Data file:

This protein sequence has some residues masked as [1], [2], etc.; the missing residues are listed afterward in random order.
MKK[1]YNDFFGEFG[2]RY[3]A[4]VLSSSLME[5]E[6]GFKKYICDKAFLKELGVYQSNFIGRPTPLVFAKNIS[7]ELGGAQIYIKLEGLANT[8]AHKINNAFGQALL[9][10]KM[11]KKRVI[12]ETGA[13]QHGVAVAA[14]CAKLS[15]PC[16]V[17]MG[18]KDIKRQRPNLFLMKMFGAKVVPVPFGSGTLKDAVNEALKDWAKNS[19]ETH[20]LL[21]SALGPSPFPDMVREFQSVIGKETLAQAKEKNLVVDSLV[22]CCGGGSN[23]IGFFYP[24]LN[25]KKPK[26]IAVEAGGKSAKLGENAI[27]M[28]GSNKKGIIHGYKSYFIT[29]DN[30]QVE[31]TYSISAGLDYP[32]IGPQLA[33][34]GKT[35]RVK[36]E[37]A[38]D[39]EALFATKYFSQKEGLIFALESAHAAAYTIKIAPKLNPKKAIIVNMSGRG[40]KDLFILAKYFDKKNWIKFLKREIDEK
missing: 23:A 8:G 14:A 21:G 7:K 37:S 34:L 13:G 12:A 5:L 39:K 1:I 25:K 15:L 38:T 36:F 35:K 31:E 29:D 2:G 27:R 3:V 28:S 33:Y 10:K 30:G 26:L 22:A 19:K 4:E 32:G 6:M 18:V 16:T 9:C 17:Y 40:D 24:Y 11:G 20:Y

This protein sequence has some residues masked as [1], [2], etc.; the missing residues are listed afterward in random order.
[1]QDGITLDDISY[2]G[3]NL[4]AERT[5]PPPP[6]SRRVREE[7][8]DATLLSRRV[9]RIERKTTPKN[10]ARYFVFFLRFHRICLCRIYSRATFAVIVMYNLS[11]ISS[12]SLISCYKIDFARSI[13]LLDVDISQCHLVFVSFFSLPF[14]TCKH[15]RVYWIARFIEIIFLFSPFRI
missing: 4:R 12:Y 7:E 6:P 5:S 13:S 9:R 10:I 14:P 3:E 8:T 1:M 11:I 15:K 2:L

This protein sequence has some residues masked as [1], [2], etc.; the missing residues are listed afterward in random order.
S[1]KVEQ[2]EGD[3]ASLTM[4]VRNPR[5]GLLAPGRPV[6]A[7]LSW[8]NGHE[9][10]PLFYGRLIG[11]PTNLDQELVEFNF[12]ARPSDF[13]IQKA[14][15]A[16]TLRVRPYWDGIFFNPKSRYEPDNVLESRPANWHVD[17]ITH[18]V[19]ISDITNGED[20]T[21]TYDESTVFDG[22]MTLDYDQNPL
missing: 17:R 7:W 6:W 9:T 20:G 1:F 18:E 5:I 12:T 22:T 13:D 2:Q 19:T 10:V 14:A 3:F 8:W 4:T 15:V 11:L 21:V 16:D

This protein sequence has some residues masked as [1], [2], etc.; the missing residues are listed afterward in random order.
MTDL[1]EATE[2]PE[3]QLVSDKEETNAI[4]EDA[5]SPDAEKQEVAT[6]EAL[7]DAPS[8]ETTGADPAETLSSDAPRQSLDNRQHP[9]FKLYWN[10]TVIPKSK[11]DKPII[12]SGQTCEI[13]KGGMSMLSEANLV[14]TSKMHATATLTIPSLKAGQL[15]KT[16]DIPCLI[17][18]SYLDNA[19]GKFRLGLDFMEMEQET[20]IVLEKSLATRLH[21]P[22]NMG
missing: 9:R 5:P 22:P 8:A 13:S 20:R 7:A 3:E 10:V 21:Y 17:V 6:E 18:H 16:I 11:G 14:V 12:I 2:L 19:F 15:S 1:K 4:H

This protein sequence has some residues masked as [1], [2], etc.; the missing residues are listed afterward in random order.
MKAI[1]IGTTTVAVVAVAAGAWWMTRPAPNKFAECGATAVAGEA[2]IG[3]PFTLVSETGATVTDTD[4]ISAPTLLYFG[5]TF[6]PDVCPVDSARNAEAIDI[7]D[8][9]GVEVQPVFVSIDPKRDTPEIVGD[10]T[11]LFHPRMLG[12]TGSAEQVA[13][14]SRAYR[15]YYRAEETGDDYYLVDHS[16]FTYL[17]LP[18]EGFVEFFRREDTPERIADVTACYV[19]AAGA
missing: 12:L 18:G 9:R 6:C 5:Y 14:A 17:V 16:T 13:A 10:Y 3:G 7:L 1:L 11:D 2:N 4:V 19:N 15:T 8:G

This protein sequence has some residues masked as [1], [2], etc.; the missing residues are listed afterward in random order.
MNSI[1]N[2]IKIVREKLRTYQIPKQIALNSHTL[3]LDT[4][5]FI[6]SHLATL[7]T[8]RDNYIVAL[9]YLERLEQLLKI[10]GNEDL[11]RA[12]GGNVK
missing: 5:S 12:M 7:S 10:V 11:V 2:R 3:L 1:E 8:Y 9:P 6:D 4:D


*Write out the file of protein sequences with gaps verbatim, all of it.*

This protein sequence has some residues masked as [1], [2], etc.; the missing residues are listed afterward in random order.
MKK[1]YNDFFGEFG[2]RY[3]A[4]VLSSSLME[5]E[6]GFKKYICDKAFLKELGVYQSNFIGRPTPLVFAKNIS[7]ELGGAQIYIKLEGLANT[8]AHKINNAFGQALL[9][10]KM[11]KKRVI[12]ETGA[13]QHGVAVAA[14]CAKLS[15]PC[16]V[17]MG[18]KDIKRQRPNLFLMKMFGAKVVPVPFGSGTLKDAVNEALKDWAKNS[19]ETH[20]LL[21]SALGPSPFPDMVREFQSVIGKETLAQAKEKNLVVDSLV[22]CCGGGSN[23]IGFFYP[24]LN[25]KKPK[26]IAVEAGGKSAKLGENAI[27]M[28]GSNKKGIIHGYKSYFIT[29]DN[30]QVE[31]TYSISAGLDYP[32]IGPQLA[33][34]GKT[35]RVK[36]E[37]A[38]D[39]EALFATKYFSQKEGLIFALESAHAAAYTIKIAPKLNPKKAIIVNMSGRG[40]KDLFILAKYFDKKNWIKFLKREIDEK
missing: 23:A 8:G 14:A 21:G 7:K 37:S 34:L 13:G 12:A 5:L 39:K 1:I 25:K 15:L 38:T 36:F 35:K 31:E 29:D 2:G 27:R 3:V 28:S 33:Y 10:K 30:G 26:L 22:A 19:K 4:E 32:G 6:M 18:V 16:T 9:C 17:Y 40:D 24:Y 11:G 20:Y

This protein sequence has some residues masked as [1], [2], etc.; the missing residues are listed afterward in random order.
[1]QDGITLDDISY[2]G[3]NL[4]AERT[5]PPPP[6]SRRVREE[7][8]DATLLSRRV[9]RIERKTTPKN[10]ARYFVFFLRFHRICLCRIYSRATFAVIVMYNLS[11]ISS[12]SLISCYKIDFARSI[13]LLDVDISQCHLVFVSFFSLPF[14]TCKH[15]RVYWIARFIEIIFLFSPFRI
missing: 4:R 12:Y 7:E 6:P 5:S 13:S 9:R 10:I 14:P 3:E 8:T 1:M 11:I 15:K 2:L

This protein sequence has some residues masked as [1], [2], etc.; the missing residues are listed afterward in random order.
S[1]KVEQ[2]EGD[3]ASLTM[4]VRNPR[5]GLLAPGRPV[6]A[7]LSW[8]NGHE[9][10]PLFYGRLIG[11]PTNLDQELVEFNF[12]ARPSDF[13]IQKA[14][15]A[16]TLRVRPYWDGIFFNPKSRYEPDNVLESRPANWHVD[17]ITH[18]V[19]ISDITNGED[20]T[21]TYDESTVFDG[22]MTLDYDQNPL
missing: 17:R 7:W 6:W 9:T 20:G 1:F 18:E 5:I 12:T 22:T 13:D 2:Q 19:T 10:V 14:A 3:F 8:W 4:T 15:V 11:L 21:V 16:D

This protein sequence has some residues masked as [1], [2], etc.; the missing residues are listed afterward in random order.
MTDL[1]EATE[2]PE[3]QLVSDKEETNAI[4]EDA[5]SPDAEKQEVAT[6]EAL[7]DAPS[8]ETTGADPAETLSSDAPRQSLDNRQHP[9]FKLYWN[10]TVIPKSK[11]DKPII[12]SGQTCEI[13]KGGMSMLSEANLV[14]TSKMHATATLTIPSLKAGQL[15]KT[16]DIPCLI[17][18]SYLDNA[19]GKFRLGLDFMEMEQET[20]IVLEKSLATRLH[21]P[22]NMG
missing: 9:R 5:P 22:P 8:A 13:S 20:R 7:A 3:E 10:V 21:Y 17:V 6:E 18:H 16:I 11:G 14:V 12:I 2:L 19:F 15:S 1:K 4:H

This protein sequence has some residues masked as [1], [2], etc.; the missing residues are listed afterward in random order.
MKAI[1]IGTTTVAVVAVAAGAWWMTRPAPNKFAECGATAVAGEA[2]IG[3]PFTLVSETGATVTDTD[4]ISAPTLLYFG[5]TF[6]PDVCPVDSARNAEAIDI[7]D[8][9]GVEVQPVFVSIDPKRDTPEIVGD[10]T[11]LFHPRMLG[12]TGSAEQVA[13][14]SRAYR[15]YYRAEETGDDYYLVDHS[16]FTYL[17]LP[18]EGFVEFFRREDTPERIADVTACYV[19]AAGA
missing: 12:L 18:G 9:R 6:C 5:Y 14:A 17:V 16:T 13:A 10:Y 3:G 7:L 1:L 11:D 2:N 4:V 19:N 15:T 8:G

This protein sequence has some residues masked as [1], [2], etc.; the missing residues are listed afterward in random order.
MNSI[1]N[2]IKIVREKLRTYQIPKQIALNSHTL[3]LDT[4][5]FI[6]SHLATL[7]T[8]RDNYIVAL[9]YLERLEQLLKI[10]GNEDL[11]RA[12]GGNVK
missing: 5:S 12:M 7:S 10:V 11:V 2:R 3:L 1:E 8:Y 9:P 6:D 4:D